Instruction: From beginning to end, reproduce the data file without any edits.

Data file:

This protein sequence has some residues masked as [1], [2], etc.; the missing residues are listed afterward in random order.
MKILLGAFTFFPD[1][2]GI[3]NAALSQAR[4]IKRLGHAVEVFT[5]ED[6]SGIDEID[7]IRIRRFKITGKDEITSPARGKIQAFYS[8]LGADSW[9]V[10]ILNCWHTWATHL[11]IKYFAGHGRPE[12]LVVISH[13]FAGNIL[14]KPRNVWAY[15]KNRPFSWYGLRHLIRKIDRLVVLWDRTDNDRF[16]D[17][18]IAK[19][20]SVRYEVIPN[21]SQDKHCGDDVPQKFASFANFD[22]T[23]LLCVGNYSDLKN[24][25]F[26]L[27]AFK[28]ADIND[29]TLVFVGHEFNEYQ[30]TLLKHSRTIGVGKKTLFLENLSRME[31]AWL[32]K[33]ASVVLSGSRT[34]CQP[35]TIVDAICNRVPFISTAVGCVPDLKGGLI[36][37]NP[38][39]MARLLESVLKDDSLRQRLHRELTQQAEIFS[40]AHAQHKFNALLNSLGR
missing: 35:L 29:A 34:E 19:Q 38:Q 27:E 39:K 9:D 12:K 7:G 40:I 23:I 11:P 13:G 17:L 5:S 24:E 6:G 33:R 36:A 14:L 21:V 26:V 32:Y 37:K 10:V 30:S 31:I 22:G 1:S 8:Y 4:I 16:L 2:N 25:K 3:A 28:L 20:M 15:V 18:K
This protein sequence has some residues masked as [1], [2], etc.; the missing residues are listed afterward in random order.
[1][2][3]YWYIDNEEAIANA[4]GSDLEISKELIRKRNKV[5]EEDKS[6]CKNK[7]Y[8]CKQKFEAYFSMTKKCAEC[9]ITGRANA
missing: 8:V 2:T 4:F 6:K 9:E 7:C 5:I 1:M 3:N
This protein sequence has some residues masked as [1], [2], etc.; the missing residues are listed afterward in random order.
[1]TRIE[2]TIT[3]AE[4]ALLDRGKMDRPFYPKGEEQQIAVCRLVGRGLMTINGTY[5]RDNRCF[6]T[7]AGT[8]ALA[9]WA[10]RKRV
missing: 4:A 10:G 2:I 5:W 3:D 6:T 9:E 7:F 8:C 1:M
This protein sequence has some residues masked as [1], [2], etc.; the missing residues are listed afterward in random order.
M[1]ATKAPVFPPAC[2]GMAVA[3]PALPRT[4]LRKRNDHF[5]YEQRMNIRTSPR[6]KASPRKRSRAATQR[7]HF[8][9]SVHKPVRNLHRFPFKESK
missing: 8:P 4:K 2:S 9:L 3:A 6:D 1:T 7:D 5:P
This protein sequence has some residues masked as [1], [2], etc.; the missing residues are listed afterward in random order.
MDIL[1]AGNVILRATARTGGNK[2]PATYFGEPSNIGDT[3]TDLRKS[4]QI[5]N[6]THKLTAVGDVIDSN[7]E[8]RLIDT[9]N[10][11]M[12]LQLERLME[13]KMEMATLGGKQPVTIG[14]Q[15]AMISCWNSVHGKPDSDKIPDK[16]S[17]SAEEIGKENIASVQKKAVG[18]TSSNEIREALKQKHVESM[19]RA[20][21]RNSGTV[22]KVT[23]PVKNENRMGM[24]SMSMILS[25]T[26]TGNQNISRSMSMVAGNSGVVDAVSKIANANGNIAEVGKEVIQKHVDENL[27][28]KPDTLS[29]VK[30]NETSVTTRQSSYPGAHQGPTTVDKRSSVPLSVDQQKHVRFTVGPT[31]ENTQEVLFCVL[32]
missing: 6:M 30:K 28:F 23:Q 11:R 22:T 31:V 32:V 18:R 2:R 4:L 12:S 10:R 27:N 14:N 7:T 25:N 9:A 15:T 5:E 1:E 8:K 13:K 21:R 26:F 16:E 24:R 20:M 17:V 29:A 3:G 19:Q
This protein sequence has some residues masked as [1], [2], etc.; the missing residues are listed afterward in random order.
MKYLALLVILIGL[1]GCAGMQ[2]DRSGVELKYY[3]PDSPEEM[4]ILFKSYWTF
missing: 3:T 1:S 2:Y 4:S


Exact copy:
This protein sequence has some residues masked as [1], [2], etc.; the missing residues are listed afterward in random order.
MKILLGAFTFFPD[1][2]GI[3]NAALSQAR[4]IKRLGHAVEVFT[5]ED[6]SGIDEID[7]IRIRRFKITGKDEITSPARGKIQAFYS[8]LGADSW[9]V[10]ILNCWHTWATHL[11]IKYFAGHGRPE[12]LVVISH[13]FAGNIL[14]KPRNVWAY[15]KNRPFSWYGLRHLIRKIDRLVVLWDRTDNDRF[16]D[17][18]IAK[19][20]SVRYEVIPN[21]SQDKHCGDDVPQKFASFANFD[22]T[23]LLCVGNYSDLKN[24][25]F[26]L[27]AFK[28]ADIND[29]TLVFVGHEFNEYQ[30]TLLKHSRTIGVGKKTLFLENLSRME[31]AWL[32]K[33]ASVVLSGSRT[34]CQP[35]TIVDAICNRVPFISTAVGCVPDLKGGLI[36][37]NP[38][39]MARLLESVLKDDSLRQRLHRELTQQAEIFS[40]AHAQHKFNALLNSLGR
missing: 35:L 29:A 34:E 19:Q 38:Q 27:E 39:K 9:D 12:K 7:G 40:I 23:I 11:P 13:G 17:L 5:S 24:E 6:G 33:R 36:A 14:L 21:V 26:V 32:Y 37:K 10:V 30:S 31:I 22:G 1:S 8:Y 4:I 16:L 2:N 25:K 3:A 28:L 20:M 15:V 18:K
This protein sequence has some residues masked as [1], [2], etc.; the missing residues are listed afterward in random order.
[1][2][3]YWYIDNEEAIANA[4]GSDLEISKELIRKRNKV[5]EEDKS[6]CKNK[7]Y[8]CKQKFEAYFSMTKKCAEC[9]ITGRANA
missing: 8:V 2:T 4:F 6:K 9:E 7:C 5:I 1:M 3:N
This protein sequence has some residues masked as [1], [2], etc.; the missing residues are listed afterward in random order.
[1]TRIE[2]TIT[3]AE[4]ALLDRGKMDRPFYPKGEEQQIAVCRLVGRGLMTINGTY[5]RDNRCF[6]T[7]AGT[8]ALA[9]WA[10]RKRV
missing: 4:A 10:G 2:I 5:W 3:D 6:T 9:E 7:F 8:C 1:M
This protein sequence has some residues masked as [1], [2], etc.; the missing residues are listed afterward in random order.
M[1]ATKAPVFPPAC[2]GMAVA[3]PALPRT[4]LRKRNDHF[5]YEQRMNIRTSPR[6]KASPRKRSRAATQR[7]HF[8][9]SVHKPVRNLHRFPFKESK
missing: 8:P 4:K 2:S 9:L 3:A 6:D 1:T 7:D 5:P
This protein sequence has some residues masked as [1], [2], etc.; the missing residues are listed afterward in random order.
MDIL[1]AGNVILRATARTGGNK[2]PATYFGEPSNIGDT[3]TDLRKS[4]QI[5]N[6]THKLTAVGDVIDSN[7]E[8]RLIDT[9]N[10][11]M[12]LQLERLME[13]KMEMATLGGKQPVTIG[14]Q[15]AMISCWNSVHGKPDSDKIPDK[16]S[17]SAEEIGKENIASVQKKAVG[18]TSSNEIREALKQKHVESM[19]RA[20][21]RNSGTV[22]KVT[23]PVKNENRMGM[24]SMSMILS[25]T[26]TGNQNISRSMSMVAGNSGVVDAVSKIANANGNIAEVGKEVIQKHVDENL[27][28]KPDTLS[29]VK[30]NETSVTTRQSSYPGAHQGPTTVDKRSSVPLSVDQQKHVRFTVGPT[31]ENTQEVLFCVL[32]
missing: 6:M 30:K 28:F 23:Q 11:R 22:T 31:V 32:V 18:R 2:R 4:L 12:S 10:R 27:N 14:N 7:T 25:N 9:A 15:T 5:E 1:E 8:K 13:K 21:R 26:F 16:E 24:R 20:M 17:V 29:A 3:G 19:Q
This protein sequence has some residues masked as [1], [2], etc.; the missing residues are listed afterward in random order.
MKYLALLVILIGL[1]GCAGMQ[2]DRSGVELKYY[3]PDSPEEM[4]ILFKSYWTF
missing: 3:T 1:S 2:Y 4:S